Abu Simbel – Ton of Ancient Temples, Monuments & Archaeoloqgy!
If you have been looking for hidden gems to go spend your vacation, then Abu Simbel is one of those holiday destinations that worth a trip to. Thousands of years into the ancient past, in 1257 BCE, Pharaoh Ramses II (1279-13 BCE) ordered two temples to be carved from the solid rock on the grounds of the west bank of the Nile, south of Aswan in the region of Nubia which is known today as the site of Abu Simbel. It wasn’t the first time this site was deemed an important area to local inhabitants – prior to Ramses II, this caves within this area had been used by worshipers of Hathor, the ancient Egyptian goddess who personified the attributes of motherhood, joy, femininity and feminine love.
She was one of the most popular and influential of the ancient Egyptian deities over the course of Egypt’s history. The Goddess Hathor was worshiped by royalty and common citizens alike, depicted on the walls of tombs as the “Mistress of the West” welcoming those who perished in this world into the next life. Hathor was a goddess of joyous music, of dancing, of the exploration of foreign places, and of fertility. Hathor was the goddess who accompanied women through childbirth, and she was a patron goddess of miners.
Many years later, the religious focus of the area of Abu Simbel shifted gears. The temple constructed on these sacred grounds when Ramses II appeared was a dedication to the sun gods Amon-Re and Re-Horakhte. The façade of Ramses’ temple, cut straight from the rock, was carved in such a way that it would guide the worshipers mind and body in towards the centre of the temple. Seated before this pylon are four impressive figures of Ramses. The façade is just under one hundred and twenty feet wide, and about one hundred feet high, while the looming statues tower at about sixty seven feet in height. You can see the top of the pylon where a row of carved baboons, the Watchers of the Dawn, are portrayed with their hands raised to the skies in worship of the rising sun. It was believed that baboons held a significant role in aiding the sun god Ra as he defeated the night and all of its darkness.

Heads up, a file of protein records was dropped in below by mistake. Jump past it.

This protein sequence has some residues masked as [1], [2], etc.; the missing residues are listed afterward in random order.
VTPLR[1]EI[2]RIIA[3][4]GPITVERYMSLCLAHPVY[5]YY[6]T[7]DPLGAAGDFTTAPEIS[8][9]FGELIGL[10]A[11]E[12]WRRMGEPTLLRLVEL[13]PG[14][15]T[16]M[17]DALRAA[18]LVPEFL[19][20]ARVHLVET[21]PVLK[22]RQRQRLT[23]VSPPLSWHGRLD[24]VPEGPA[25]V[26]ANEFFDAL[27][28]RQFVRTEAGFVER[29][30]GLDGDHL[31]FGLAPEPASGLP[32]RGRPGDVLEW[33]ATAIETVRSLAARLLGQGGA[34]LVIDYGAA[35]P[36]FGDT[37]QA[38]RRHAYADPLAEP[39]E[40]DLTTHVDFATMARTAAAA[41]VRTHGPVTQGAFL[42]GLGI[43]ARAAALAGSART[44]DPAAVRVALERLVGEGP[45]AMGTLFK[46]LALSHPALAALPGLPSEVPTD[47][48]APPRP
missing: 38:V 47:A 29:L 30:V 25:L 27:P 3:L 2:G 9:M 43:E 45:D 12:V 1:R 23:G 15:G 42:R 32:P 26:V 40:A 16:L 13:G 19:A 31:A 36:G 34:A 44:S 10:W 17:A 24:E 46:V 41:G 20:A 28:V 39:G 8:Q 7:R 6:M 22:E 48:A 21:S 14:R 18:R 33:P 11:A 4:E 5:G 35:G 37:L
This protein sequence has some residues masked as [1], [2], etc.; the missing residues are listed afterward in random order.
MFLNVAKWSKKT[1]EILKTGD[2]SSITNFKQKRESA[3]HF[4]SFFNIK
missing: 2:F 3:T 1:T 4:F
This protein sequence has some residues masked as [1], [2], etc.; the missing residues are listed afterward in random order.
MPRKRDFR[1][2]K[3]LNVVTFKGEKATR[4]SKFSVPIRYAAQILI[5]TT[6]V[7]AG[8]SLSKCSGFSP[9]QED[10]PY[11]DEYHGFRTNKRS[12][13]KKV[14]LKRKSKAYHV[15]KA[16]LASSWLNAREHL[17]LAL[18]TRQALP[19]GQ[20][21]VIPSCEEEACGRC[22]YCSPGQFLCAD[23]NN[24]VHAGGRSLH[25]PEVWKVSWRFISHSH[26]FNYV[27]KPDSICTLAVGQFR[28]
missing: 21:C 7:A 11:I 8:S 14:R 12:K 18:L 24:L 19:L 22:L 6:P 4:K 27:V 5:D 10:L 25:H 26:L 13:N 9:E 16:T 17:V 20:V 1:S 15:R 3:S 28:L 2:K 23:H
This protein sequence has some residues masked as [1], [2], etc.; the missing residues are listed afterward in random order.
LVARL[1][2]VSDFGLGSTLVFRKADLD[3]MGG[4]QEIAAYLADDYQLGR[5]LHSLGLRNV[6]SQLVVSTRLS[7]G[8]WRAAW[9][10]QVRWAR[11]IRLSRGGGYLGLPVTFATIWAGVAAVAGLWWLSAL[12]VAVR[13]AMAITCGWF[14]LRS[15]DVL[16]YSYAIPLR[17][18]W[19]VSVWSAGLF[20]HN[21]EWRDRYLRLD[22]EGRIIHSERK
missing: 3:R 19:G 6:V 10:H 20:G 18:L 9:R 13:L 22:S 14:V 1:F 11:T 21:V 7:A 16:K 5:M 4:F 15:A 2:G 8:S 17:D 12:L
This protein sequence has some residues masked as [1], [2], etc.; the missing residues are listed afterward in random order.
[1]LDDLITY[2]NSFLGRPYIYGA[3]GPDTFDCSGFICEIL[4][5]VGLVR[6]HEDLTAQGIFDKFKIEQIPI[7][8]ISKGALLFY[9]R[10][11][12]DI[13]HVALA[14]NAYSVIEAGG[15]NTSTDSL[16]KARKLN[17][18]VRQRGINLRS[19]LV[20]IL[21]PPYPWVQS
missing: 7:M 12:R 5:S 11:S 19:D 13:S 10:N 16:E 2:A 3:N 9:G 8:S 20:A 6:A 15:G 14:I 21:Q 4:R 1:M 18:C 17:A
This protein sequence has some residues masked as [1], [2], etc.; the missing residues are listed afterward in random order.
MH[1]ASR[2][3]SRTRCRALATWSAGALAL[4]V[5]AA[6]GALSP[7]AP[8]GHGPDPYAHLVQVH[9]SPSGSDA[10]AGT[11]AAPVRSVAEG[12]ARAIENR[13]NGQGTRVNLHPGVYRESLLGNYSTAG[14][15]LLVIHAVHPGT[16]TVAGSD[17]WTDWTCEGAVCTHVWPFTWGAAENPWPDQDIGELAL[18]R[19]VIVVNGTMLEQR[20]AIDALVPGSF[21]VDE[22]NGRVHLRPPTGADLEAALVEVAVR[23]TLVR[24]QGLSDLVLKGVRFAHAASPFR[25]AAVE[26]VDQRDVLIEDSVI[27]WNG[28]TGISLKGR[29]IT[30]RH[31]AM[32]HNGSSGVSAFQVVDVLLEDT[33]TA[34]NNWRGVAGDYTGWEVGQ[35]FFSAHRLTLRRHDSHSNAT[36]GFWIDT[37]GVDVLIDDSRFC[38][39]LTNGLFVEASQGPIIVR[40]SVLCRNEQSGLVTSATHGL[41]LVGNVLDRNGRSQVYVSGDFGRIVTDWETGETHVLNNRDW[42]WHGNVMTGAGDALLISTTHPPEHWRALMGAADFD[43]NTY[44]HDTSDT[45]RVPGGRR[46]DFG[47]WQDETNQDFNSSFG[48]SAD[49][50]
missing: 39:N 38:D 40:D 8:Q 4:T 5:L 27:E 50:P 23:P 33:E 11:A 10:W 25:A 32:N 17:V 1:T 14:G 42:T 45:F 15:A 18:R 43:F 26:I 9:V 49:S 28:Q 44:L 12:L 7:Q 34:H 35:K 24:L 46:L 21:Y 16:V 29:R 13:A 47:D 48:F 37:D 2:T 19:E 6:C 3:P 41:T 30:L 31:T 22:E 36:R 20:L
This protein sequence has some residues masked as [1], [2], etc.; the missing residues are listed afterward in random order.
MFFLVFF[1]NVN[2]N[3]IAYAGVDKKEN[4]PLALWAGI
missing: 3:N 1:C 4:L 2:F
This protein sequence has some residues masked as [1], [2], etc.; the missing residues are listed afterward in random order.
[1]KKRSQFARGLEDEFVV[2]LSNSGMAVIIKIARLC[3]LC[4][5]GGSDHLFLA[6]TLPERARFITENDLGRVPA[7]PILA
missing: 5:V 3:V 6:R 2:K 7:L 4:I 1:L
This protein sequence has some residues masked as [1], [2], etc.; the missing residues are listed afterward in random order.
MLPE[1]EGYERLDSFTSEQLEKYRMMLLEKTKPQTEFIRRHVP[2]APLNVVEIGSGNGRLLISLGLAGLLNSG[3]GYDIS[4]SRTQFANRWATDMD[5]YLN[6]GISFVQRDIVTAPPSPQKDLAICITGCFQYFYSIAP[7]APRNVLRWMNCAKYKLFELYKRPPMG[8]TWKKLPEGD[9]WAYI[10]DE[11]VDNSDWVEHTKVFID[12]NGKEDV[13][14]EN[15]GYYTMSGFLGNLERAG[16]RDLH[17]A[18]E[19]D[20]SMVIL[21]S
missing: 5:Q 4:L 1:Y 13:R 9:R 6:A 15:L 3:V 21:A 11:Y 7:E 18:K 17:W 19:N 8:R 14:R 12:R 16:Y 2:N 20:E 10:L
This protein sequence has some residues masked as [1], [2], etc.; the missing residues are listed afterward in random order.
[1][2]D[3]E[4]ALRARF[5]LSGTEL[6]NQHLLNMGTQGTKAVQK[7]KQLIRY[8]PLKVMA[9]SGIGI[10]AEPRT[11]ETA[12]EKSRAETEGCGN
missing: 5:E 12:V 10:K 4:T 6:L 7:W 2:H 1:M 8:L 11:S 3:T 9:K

Due to the site’s remote location, well off the beaten path close to the Sudanese border in southern Egypt, this incredible archaeological site went undisturbed and undiscovered for thousands of years before the rediscovery of Abu Simbel in 1813 when the Swiss orientalist Jean-Louis Burckhardt came across the top of the main temple. The site was finally fully explored and recorded by Egyptologist Giovanni Battista Belzoni in 1817. The sacred space that was created here so long ago had been marked out as a forecourt and contained on both the north and south sides of the site by brick walls, occupying the area between the sandstone cliffs that towered overhead, and the waters below. The temple of Abu Simbel was accessed from across a terrace up a flight of stone steps featuring an inclined plane in the centre, and shut in on both sides where stood a row of stone hawks and statues of Ramses in various forms lined up together. Archaeologists have agreed that the size of the statues found on the site were a means of intimidation as well as an honour. They were most likely intended to frighten any possible approaching enemies off from the site.